221 Facebook Shares!! Memories of Almonte update– Don Andrews and Mrs. Scholar

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221 Facebook Shares!! Memories of Almonte update– Don Andrews and Mrs. Scholar

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Did you read Memories of Almonte by the Commonfolk?

 

Yesterday alone this story had 221 Facebook shares of the story and immediately I got comments about a local beloved teacher which I thought I would share. Stay tuned for Part 2 of Memories of Almonte by the Commonfolk coming in a few days.

 

The comment that began it all :

Hello Almonte–Many years ago I was in Grade one, Mrs. Scholars class; I wonder how many people remember her. There was always a shortage of books and we had to double up. I was always paired up with Elizabeth Warner, me being from the country and being very shy, I think i was doing a lot of blushing. She moved away and i have thought of her many times over the years,-Don Andrews

 

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Judy (Reid) Hamre

For Don Andrews: yes I remember Miss Elizabeth Schoular – she had retired when I started at Church St. School in Mrs. King’s grade 1 class, but she would come in and read to us. Many years later at a flea market in the basement of an old church in Carleton Place, I came across her Singer treadle sewing machine. It had every part, the owner’s manual, and sews like a dream. I paid the princely sum of $35 for it! It is one of my greatest treasures and thanks to my dear friend Fran (Scissons) Briscoe, has travelled across the country to BC with me.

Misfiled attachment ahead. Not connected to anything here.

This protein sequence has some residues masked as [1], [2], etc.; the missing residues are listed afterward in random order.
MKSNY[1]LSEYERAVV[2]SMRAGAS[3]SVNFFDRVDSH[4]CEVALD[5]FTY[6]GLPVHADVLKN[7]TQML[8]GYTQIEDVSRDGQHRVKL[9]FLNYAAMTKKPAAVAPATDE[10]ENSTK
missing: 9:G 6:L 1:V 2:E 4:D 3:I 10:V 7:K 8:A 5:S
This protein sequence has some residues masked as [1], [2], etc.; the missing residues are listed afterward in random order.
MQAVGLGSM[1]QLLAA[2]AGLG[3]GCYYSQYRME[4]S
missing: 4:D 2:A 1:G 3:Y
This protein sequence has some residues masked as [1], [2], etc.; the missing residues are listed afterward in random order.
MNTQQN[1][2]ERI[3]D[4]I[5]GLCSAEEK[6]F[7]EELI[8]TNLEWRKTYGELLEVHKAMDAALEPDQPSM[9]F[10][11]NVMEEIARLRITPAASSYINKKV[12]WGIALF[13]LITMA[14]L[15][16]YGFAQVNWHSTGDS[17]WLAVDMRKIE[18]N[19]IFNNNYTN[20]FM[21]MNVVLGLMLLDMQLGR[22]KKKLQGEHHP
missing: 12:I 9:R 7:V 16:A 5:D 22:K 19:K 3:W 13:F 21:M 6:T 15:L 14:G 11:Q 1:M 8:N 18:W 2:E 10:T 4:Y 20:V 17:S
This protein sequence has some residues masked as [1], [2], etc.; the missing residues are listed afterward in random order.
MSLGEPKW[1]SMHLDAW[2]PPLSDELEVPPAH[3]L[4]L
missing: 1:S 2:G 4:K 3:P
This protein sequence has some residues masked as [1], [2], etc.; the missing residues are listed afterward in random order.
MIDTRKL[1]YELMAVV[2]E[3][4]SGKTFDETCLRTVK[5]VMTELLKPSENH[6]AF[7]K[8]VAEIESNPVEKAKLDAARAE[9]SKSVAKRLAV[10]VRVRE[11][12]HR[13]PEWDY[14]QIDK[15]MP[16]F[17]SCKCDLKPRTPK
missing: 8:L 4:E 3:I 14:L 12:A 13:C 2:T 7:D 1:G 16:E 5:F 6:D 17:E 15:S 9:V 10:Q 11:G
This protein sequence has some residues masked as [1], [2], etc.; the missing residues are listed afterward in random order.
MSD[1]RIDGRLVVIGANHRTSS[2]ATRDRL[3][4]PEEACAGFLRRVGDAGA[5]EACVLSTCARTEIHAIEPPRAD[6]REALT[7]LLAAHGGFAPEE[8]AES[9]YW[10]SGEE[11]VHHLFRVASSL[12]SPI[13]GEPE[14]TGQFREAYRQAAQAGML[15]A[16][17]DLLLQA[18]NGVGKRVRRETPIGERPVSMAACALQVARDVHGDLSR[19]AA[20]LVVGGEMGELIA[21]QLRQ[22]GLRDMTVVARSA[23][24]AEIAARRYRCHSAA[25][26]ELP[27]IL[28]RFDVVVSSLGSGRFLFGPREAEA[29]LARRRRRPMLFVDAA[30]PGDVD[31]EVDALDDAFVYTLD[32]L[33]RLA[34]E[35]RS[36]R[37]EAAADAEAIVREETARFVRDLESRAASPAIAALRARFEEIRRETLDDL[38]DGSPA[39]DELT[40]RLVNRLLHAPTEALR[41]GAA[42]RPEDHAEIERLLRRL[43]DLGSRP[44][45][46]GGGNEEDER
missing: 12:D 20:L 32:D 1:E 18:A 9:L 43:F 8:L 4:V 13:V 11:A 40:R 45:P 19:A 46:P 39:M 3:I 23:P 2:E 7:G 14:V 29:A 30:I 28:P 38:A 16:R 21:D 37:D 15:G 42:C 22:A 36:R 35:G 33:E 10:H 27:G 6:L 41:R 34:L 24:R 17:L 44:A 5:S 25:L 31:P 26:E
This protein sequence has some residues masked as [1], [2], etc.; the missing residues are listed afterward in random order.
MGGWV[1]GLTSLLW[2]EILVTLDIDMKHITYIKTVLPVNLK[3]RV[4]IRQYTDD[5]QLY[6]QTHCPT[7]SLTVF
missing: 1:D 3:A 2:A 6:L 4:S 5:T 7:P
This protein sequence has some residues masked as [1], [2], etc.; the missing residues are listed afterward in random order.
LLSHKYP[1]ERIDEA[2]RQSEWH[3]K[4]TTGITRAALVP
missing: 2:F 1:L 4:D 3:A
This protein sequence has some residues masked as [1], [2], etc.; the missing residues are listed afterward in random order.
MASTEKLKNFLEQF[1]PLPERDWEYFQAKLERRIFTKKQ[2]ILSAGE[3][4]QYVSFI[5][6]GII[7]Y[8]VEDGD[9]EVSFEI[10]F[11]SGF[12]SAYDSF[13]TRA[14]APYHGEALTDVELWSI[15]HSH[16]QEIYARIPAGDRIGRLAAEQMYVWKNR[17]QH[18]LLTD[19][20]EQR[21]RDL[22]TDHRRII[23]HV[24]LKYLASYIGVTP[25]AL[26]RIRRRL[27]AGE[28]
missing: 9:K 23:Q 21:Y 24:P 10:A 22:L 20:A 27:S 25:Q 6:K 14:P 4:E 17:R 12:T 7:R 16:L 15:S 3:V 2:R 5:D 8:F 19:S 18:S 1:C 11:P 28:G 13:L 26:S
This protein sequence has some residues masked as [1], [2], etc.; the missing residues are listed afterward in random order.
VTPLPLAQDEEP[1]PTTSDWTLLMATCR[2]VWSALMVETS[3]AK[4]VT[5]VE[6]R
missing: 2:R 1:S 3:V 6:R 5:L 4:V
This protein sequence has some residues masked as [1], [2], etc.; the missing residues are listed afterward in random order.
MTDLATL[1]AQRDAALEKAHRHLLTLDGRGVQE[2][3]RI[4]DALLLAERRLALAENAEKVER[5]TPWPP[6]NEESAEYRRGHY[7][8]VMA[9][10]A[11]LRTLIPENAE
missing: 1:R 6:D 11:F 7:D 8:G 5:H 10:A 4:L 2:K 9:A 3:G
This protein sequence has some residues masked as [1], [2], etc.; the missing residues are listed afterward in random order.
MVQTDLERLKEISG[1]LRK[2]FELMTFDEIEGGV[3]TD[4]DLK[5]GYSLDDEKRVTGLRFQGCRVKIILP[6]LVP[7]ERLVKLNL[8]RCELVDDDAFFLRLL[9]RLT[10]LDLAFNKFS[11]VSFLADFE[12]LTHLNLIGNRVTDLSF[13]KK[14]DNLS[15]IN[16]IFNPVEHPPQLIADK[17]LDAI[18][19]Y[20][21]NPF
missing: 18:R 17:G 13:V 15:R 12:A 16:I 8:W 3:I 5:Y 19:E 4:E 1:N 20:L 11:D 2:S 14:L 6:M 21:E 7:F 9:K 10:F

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Photo from Almonte.com– So who did own this store if not Harry Gunn?

 

Marte Sheldrake

I remember Miss Schoular also, although she never taught me as I moved to Almonte from Windsor in 1952 when I was placed in Miss Ross’s Grade Four class with Don and his cousin, Bob Andrews. We went through the next four years in the same classes and you’re right Don–you appeared very shy, an admirable quality in hindsight!
I met Jack De Sadeleer once as his sister, Judy, was one of my best friends until she married and moved to southern Ontario.


As to the photo of the grocery store (see story), I don’t believe it was ever Harry Gunn’s. In the fifties it was owned by a Mr. Pobst ( sp.? ) until he closed it . But you would buy items at the counter and he or his assistant, Harold Woermke, would climb a ladder and take the items off the shelves, wrap them in brown paper, tie them with a string and hand them to you. Kind of like a sketch from “the Two Ronnies “.

He closed the store in the late fifties and it became Mappins Jewellry Store, managed by Mr. Pobst. In 1965, my father, Perce Baker, bought the building from Bob France and it became Baker’s Gifts and Flowers, as my dad had also purchased The Flower Shop on Farm Street from George Gomme.

Harry’s grocery store was on Bridge Street, just behind our building. He later had a dress shop across from Peterson’s Dairy on Mill Street. Since my husband Derek died almost two years ago,I now spend my time living between Ottawa and London, England where my fiancé lives and when people there ask me where I’m from, I very proudly say ” ALMONTE ” !